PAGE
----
The tropical wave (Invest 97L) now 1000 miles east of the Lesser Antilles Islands has a well-defined surface circulation and enough heavy thunderstorms to be classified as a tropical depression, if it can maintain that state for another six or so hours. Satellite loops show the surface circulation clearly, but also that heavy thunderstorm activity has been slow to build. The storm is experiencing low wind shear of less than 5 knots, and is over warm 29°C waters. The main impediment to development continues to be dry air associated with the Saharan Air Layer (SAL) surrounding the storm. The latest SHIPS model forecast calls for shear to stay in the low range, 5 - 10 knots, through Tuesday, and this should allow 97L to organize into a tropical depression today or Tuesday. NHC is giving 97L a 90% chance of developing into a tropical depression by Wednesday.

97L is moving quickly to the west, at about 20 mph. This means it is catching up to Earl, which has slowed down to 14 mph. By Tuesday night, Earl is expected to be a large and powerful major hurricane with a well-developed upper-level outflow channel heading clockwise out from Earl's center at high altitudes. These strong upper-level winds will bring high levels of wind shear, 20 - 30 knots, to 97L, and probably arrest the storm's development. The most likely scenario depicted in the computer models is for 97L to be drawn into the low pressure wake of Earl and pass to the northeast of the Lesser Antilles. Earl would then eventually destroy 97L through high wind shear, and by robbing the storm of its moisture. An alternative scenario is that 97L will stay far enough away from Earl that it will be able to pass through the northern Lesser Antilles islands as a tropical storm on Wednesday and Thursday, then bend northwestwards to potentially threaten the Bahamas and U.S. East Coast. There is a very high degree of uncertainty on what may happen to 97L. History suggests that a storm in 97L's current location has a 25% chance of making landfall on the U.S. East Coast.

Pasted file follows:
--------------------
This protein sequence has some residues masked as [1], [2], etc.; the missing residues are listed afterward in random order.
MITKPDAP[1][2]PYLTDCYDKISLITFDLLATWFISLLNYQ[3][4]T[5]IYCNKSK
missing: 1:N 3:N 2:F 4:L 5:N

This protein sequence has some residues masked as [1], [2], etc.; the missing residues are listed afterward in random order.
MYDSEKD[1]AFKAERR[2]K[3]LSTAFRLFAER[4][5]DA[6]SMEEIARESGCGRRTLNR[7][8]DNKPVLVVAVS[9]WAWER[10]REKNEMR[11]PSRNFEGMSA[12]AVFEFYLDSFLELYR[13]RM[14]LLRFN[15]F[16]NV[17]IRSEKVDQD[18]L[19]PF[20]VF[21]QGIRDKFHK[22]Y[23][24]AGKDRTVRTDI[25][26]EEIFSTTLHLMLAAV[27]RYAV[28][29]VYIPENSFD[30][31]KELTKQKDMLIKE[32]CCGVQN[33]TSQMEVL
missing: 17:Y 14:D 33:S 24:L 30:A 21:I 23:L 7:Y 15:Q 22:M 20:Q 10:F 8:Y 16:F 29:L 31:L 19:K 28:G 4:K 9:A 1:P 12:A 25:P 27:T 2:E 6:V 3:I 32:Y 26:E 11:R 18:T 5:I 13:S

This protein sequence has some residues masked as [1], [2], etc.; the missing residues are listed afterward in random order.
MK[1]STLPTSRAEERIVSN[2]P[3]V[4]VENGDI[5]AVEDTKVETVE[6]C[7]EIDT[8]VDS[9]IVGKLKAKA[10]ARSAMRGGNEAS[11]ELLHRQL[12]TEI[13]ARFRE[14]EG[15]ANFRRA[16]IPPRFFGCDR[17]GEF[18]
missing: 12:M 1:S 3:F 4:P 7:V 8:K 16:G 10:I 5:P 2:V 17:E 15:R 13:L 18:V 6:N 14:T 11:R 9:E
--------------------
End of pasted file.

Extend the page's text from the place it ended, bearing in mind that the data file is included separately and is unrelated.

Figure 4. Morning satellite image of 97L.

Danielle
Hurricane Danielle is on its way to oblivion over the cold North Atlantic waters, and is only of concern to shipping interests.

Elsewhere in the Tropics
Over in the Western Pacific, tropical cyclone activity is ramping up, with two named storms expected to affect land this week. As is typical in a La Niña year, these storms have developed close to mainland Asia, and don't have a lot of time over water to intensify into strong typhoons. The storm of most concern is Typhoon Kompasu, which is expected to hit Okinawa today and recurve northward into Korea on Thursday. It now appears the Kompasu will not have major impacts on China's largest city, Shanghai. In the South China Sea, the fearsome sounding Tropical Storm Lionrock is forecast to hit the Chinese coast near Hong Kong on Tuesday, but is not predicted to develop into a typhoon.

The GFS model is predicting formation of a tropical depression off the coast of Africa about seven days from now.

Jeff Masters

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1281. Titoxd
Best track:


AL, 07, 2010083018, , BEST, 0, 190N, 642W, 115, 954, HU, 34, NEQ, 175, 160, 120, 160, 1010, 250, 20, 0, 0, L, 0, , 0, 0, EARL, D,
AL, 07, 2010083018, , BEST, 0, 190N, 642W, 115, 954, HU, 50, NEQ, 100, 100, 50, 75, 1010, 250, 20, 0, 0, L, 0, , 0, 0, EARL, D,